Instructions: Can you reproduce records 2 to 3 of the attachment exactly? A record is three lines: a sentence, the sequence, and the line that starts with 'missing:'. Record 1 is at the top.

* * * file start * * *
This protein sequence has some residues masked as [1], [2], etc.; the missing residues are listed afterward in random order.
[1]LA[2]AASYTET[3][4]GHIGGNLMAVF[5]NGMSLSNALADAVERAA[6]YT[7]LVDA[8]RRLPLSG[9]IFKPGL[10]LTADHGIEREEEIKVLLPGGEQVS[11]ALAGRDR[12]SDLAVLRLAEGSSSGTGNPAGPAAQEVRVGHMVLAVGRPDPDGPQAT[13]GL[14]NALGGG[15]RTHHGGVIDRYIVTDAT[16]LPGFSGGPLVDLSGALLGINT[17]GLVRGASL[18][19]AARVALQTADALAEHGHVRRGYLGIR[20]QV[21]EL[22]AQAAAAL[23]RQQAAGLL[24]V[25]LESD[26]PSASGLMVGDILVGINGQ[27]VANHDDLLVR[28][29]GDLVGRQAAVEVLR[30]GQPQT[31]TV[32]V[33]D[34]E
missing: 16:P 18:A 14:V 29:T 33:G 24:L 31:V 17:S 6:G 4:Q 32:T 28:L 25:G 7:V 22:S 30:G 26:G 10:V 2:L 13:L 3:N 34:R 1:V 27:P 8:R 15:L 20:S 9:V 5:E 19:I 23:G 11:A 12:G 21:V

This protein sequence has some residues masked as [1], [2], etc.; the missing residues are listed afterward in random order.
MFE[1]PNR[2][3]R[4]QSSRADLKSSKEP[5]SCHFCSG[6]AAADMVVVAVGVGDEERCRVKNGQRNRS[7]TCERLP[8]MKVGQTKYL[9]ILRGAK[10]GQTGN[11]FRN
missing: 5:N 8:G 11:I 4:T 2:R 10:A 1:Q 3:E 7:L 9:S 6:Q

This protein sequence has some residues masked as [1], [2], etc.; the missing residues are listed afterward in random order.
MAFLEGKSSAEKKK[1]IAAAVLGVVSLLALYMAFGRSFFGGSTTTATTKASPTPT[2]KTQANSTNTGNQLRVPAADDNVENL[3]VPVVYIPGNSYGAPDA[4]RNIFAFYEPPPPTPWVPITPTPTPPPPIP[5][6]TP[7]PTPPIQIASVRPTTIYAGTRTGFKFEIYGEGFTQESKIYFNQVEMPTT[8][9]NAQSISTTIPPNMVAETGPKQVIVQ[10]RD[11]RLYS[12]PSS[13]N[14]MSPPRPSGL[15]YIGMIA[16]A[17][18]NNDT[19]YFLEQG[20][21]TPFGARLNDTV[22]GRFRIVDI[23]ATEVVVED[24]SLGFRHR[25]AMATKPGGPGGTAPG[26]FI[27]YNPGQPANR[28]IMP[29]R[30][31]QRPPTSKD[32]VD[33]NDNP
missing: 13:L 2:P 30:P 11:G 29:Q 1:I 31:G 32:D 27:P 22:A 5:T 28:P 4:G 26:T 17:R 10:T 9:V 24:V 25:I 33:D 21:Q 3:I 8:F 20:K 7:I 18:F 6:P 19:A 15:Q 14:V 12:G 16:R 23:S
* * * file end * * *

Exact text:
This protein sequence has some residues masked as [1], [2], etc.; the missing residues are listed afterward in random order.
MFE[1]PNR[2][3]R[4]QSSRADLKSSKEP[5]SCHFCSG[6]AAADMVVVAVGVGDEERCRVKNGQRNRS[7]TCERLP[8]MKVGQTKYL[9]ILRGAK[10]GQTGN[11]FRN
missing: 5:N 8:G 11:I 4:T 2:R 10:A 1:Q 3:E 7:L 9:S 6:Q

This protein sequence has some residues masked as [1], [2], etc.; the missing residues are listed afterward in random order.
MAFLEGKSSAEKKK[1]IAAAVLGVVSLLALYMAFGRSFFGGSTTTATTKASPTPT[2]KTQANSTNTGNQLRVPAADDNVENL[3]VPVVYIPGNSYGAPDA[4]RNIFAFYEPPPPTPWVPITPTPTPPPPIP[5][6]TP[7]PTPPIQIASVRPTTIYAGTRTGFKFEIYGEGFTQESKIYFNQVEMPTT[8][9]NAQSISTTIPPNMVAETGPKQVIVQ[10]RD[11]RLYS[12]PSS[13]N[14]MSPPRPSGL[15]YIGMIA[16]A[17][18]NNDT[19]YFLEQG[20][21]TPFGARLNDTV[22]GRFRIVDI[23]ATEVVVED[24]SLGFRHR[25]AMATKPGGPGGTAPG[26]FI[27]YNPGQPANR[28]IMP[29]R[30][31]QRPPTSKD[32]VD[33]NDNP
missing: 13:L 2:P 30:P 11:G 29:Q 1:I 31:G 32:D 27:P 22:A 5:T 28:P 4:G 26:T 17:R 10:T 9:V 24:V 25:I 33:D 21:Q 3:I 8:F 20:K 7:I 18:F 6:P 19:A 15:Q 14:V 12:G 16:R 23:S